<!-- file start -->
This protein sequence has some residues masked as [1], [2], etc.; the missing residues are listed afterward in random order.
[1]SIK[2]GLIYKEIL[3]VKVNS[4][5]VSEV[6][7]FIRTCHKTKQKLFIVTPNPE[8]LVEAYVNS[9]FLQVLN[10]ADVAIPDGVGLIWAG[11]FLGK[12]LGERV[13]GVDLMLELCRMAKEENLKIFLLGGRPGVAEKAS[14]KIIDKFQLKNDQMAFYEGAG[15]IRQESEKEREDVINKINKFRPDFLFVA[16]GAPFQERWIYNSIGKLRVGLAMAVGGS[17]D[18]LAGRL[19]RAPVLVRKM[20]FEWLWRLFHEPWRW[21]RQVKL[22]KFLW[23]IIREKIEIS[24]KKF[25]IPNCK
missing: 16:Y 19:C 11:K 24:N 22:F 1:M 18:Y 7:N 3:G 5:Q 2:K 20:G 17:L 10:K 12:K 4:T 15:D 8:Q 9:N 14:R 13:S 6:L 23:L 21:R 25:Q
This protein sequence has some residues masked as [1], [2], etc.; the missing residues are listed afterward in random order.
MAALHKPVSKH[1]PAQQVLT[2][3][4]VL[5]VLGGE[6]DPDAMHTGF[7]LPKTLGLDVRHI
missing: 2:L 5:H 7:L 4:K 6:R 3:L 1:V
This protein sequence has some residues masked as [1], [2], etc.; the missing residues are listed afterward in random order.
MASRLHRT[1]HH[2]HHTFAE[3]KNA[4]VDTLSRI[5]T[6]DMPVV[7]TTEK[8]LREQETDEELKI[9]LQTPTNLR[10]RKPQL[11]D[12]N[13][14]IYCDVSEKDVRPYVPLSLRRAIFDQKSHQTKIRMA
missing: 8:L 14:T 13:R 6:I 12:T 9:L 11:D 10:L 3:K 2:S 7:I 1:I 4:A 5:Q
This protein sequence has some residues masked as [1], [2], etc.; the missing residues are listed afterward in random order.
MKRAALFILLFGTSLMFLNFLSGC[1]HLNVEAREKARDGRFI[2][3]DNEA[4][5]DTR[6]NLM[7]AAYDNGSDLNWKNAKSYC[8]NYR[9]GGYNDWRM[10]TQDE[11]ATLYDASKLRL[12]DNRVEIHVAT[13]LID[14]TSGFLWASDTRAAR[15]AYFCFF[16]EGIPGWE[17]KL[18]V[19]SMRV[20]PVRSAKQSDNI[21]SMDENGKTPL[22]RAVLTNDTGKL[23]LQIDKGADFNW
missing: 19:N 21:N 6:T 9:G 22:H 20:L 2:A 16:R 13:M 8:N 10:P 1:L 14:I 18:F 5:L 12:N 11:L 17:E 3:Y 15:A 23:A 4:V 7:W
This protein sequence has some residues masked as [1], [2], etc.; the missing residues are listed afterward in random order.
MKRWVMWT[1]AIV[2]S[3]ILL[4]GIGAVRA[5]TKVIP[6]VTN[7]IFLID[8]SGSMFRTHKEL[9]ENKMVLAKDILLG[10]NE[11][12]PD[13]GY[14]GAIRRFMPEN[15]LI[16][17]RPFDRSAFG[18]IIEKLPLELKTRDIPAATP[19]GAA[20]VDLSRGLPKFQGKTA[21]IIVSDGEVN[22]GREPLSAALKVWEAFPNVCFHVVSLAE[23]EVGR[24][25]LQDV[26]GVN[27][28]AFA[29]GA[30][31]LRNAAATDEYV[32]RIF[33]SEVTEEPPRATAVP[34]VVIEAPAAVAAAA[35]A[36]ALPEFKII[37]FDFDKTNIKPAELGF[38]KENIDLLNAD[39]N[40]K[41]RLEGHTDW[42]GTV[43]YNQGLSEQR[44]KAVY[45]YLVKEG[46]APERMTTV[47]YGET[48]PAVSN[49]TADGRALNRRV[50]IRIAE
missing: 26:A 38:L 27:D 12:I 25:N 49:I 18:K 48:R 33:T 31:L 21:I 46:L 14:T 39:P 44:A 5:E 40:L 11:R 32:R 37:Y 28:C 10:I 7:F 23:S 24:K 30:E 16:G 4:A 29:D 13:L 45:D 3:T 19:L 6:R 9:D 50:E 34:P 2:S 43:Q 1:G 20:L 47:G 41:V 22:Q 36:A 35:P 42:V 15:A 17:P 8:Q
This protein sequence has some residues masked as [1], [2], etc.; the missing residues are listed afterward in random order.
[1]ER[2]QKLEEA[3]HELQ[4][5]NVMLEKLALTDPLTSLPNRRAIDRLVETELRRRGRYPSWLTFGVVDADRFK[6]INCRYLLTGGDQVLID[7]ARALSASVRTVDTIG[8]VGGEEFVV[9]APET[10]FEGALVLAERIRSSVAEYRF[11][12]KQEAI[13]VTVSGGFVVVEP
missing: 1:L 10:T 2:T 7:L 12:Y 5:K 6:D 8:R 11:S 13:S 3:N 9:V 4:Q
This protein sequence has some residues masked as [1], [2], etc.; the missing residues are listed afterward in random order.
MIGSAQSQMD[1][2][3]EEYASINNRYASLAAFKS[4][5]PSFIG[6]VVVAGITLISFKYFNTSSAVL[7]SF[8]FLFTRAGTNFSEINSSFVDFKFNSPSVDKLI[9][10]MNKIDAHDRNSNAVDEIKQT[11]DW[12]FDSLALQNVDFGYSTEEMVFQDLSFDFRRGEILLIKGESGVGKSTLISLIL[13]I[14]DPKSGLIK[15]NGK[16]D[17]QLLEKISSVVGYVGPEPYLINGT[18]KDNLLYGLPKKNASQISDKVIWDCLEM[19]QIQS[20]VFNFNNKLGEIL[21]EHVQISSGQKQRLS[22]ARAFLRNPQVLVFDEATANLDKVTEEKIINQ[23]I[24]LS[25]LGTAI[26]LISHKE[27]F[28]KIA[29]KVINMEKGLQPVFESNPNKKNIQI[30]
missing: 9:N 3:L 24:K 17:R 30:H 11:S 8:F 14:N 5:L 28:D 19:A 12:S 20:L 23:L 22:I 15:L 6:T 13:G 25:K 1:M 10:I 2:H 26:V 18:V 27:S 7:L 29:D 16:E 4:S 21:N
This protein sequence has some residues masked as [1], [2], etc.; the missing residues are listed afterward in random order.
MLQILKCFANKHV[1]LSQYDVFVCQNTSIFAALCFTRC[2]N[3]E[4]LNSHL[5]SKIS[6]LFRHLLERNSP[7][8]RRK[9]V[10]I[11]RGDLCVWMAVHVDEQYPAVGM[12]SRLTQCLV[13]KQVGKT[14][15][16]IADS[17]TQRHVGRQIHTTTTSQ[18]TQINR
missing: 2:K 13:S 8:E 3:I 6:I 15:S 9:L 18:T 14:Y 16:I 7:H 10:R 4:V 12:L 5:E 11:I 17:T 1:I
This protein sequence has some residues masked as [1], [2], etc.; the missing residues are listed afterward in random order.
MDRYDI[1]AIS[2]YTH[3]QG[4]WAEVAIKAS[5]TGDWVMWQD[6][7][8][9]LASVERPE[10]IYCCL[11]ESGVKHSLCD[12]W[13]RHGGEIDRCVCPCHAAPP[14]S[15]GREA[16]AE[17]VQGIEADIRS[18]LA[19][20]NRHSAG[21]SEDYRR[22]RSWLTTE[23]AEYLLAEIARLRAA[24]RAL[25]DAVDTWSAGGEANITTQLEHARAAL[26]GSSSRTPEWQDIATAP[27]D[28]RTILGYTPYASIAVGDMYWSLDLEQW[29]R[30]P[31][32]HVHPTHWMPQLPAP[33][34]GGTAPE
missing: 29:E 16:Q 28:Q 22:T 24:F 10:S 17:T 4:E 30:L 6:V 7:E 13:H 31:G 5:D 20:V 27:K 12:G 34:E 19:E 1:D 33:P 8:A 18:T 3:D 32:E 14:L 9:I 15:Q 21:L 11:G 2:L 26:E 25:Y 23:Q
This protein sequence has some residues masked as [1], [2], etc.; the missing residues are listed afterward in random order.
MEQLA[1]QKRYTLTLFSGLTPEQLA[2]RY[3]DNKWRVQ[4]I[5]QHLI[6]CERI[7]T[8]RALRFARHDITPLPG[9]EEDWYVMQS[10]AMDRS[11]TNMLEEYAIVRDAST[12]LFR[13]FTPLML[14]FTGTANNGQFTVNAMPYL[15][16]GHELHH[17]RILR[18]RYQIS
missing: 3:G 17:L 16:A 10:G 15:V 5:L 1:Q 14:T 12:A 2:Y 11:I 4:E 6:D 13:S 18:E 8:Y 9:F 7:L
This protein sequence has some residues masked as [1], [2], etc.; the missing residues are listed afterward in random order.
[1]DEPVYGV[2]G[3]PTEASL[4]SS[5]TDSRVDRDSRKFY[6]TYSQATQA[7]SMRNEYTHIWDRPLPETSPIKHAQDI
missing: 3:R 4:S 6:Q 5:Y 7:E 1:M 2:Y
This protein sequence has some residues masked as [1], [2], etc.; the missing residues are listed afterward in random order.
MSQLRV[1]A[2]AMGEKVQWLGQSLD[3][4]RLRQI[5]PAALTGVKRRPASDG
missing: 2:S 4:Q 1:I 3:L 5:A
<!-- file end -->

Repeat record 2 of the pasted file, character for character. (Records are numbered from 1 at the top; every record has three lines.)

This protein sequence has some residues masked as [1], [2], etc.; the missing residues are listed afterward in random order.
MAALHKPVSKH[1]PAQQVLT[2][3][4]VL[5]VLGGE[6]DPDAMHTGF[7]LPKTLGLDVRHI
missing: 2:L 5:H 7:L 4:K 6:R 3:L 1:V